Based on Patricia Highsmith’s book of the same name, HBO-backed A Mighty Nice Man tells the eerie story of a little girl’s loss of innocence. When Charlotte and her friend Emily are approached by a “friendly” stranger named Robbie, it’s the slightly older Emily that immediately looks to get his attention. Offering to buy them both sweets, the stranger reappears later that day. However, with her cute pigtails now gone and makeup applied, Emily suddenly realises that she is not the one that Robbie is interested in – when he instead turns to the younger and much more naïve Charlie.
Shot in black and white, the light that seeps through the trees and catches the dust in the air creates a dreamlike, ethereal atmosphere, which alongside the sweeping, eerie soundtrack is hard to shake off. Dusty, still air surrounds Charlie’s home and encases her innocent childhood, which is made up of playing “storekeeper” with Emily and looking after her baby brother. When she ventures outside the cocoon, her childhood has been prematurely lost.
It may be a difficult subject to watch unfold before you, but director Jonathan Dee handles it delicately and with sublime ease. Nothing is overstated; the child actors are wonderful and Billy Magnussen (Bridge of Spies) manages to lure you in and terrify you at the same time. While it may be set in years gone by, A Mighty Nice Man undoubtedly carries warnings even more relevant in the modern day. With a running time of 11 minutes, it’s impressive to see just how much Dee manages to achieve in such a short space of time.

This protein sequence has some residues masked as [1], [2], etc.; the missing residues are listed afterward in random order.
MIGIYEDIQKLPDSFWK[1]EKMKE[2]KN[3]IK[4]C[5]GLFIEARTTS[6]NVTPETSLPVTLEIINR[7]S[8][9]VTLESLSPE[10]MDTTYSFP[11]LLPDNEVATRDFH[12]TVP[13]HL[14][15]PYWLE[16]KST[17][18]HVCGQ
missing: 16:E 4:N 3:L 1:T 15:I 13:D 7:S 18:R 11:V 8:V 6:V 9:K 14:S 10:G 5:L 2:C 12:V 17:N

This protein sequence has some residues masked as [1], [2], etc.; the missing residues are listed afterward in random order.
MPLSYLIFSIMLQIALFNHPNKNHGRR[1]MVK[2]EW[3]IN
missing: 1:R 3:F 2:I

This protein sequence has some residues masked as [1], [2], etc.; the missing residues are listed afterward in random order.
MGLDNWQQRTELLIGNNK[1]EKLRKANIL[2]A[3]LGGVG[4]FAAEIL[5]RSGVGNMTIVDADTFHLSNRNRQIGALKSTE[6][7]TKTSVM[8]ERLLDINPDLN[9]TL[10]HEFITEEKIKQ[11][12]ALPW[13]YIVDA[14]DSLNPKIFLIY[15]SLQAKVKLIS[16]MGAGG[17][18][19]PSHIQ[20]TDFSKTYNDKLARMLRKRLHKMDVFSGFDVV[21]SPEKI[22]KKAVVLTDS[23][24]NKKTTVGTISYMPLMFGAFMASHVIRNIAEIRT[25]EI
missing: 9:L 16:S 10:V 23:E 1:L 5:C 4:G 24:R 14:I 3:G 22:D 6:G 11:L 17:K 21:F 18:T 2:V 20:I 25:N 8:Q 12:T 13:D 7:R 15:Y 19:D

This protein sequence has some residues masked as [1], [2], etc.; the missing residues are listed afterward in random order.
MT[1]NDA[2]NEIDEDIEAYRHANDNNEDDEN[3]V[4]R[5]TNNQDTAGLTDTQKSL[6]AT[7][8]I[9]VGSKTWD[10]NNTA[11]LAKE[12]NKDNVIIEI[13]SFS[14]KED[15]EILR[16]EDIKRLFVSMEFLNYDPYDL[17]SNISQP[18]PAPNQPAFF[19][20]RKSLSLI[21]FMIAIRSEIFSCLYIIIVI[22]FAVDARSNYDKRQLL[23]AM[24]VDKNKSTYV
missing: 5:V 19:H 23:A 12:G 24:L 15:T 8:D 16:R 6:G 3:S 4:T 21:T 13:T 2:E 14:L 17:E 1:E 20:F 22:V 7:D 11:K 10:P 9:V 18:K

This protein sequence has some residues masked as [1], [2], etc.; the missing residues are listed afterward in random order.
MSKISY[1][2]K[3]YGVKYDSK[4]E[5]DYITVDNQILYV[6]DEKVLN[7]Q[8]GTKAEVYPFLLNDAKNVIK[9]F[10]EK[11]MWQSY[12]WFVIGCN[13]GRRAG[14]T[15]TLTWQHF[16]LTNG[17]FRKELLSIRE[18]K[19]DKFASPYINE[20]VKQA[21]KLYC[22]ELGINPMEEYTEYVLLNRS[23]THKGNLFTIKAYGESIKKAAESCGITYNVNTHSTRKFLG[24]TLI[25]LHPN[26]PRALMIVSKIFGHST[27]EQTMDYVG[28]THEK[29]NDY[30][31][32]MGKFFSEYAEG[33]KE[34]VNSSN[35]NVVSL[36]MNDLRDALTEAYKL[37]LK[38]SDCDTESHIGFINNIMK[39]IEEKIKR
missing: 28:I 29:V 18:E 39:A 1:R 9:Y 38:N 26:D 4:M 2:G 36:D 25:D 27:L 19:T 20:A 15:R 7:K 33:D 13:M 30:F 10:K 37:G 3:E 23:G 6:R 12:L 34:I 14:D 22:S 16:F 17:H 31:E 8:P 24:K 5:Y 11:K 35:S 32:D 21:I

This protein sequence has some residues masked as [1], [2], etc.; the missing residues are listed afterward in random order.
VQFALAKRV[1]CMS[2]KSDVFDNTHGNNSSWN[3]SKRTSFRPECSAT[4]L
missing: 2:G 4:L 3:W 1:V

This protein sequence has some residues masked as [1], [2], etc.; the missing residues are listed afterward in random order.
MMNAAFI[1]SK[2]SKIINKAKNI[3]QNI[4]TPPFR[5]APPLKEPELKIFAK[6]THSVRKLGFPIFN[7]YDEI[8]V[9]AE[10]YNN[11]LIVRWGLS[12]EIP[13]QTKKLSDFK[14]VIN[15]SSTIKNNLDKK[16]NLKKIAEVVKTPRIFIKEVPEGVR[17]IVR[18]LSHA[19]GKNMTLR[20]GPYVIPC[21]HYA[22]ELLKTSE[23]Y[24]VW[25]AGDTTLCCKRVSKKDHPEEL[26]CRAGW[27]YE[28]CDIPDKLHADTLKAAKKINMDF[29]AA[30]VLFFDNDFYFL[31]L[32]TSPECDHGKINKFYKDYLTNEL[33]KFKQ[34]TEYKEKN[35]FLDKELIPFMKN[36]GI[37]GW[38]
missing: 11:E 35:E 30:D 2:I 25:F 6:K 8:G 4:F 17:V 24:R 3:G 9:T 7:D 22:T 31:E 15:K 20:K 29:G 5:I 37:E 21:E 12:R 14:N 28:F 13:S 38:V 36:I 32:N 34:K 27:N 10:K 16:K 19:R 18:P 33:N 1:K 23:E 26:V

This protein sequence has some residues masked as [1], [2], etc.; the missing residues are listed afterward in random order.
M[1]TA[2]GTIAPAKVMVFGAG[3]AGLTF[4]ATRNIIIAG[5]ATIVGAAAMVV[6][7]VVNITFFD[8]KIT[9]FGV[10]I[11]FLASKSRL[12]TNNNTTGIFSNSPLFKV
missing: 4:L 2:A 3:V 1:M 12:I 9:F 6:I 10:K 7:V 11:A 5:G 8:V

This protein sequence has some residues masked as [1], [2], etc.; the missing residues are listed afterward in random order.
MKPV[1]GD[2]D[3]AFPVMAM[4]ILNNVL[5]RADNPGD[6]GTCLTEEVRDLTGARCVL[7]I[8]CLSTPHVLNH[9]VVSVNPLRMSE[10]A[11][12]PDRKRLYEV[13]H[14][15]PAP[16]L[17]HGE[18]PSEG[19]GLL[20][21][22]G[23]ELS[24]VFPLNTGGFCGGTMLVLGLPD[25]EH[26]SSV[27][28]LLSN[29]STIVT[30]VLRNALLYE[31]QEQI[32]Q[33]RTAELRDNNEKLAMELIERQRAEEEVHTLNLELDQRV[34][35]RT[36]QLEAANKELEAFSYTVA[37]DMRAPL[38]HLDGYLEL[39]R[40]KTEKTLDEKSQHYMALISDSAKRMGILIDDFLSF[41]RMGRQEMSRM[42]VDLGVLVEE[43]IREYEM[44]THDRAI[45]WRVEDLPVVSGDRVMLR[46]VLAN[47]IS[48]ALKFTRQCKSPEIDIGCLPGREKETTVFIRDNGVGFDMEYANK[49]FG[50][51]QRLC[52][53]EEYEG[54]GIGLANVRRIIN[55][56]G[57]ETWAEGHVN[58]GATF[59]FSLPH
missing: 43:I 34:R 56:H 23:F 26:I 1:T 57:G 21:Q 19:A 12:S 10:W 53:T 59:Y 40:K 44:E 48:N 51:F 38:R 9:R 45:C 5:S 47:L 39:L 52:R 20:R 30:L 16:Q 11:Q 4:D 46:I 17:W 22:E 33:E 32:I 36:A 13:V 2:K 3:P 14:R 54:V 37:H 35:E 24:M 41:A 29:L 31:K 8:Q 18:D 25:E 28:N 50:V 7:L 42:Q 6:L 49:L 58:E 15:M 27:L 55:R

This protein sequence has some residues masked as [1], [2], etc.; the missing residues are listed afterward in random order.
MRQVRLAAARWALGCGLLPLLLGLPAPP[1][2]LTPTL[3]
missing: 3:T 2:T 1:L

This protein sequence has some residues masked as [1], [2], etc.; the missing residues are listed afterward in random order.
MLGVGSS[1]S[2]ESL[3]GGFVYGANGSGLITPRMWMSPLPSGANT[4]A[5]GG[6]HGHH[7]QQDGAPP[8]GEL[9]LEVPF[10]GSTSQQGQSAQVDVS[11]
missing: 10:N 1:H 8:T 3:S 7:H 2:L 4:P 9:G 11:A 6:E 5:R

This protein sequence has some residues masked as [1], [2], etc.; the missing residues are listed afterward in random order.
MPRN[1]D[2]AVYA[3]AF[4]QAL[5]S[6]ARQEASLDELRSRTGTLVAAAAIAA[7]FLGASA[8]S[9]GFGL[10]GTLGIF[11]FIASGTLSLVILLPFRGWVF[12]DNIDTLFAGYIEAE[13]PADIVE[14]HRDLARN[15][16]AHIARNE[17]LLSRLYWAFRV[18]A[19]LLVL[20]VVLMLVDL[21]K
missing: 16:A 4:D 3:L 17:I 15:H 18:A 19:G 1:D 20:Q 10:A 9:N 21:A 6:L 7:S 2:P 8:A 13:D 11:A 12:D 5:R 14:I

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CAST: Jacqueline Baum, Billy Magnussen, Kristen Connolly, Kylie McVey
DIRECTOR: Jonathan Dee
WRITERS: Jonathan Dee (screenplay); Patricia Highsmith (book)
SYNOPSIS: Patricia Highsmith’s haunting story of a day in a young girl’s life when a kind stranger comes to town.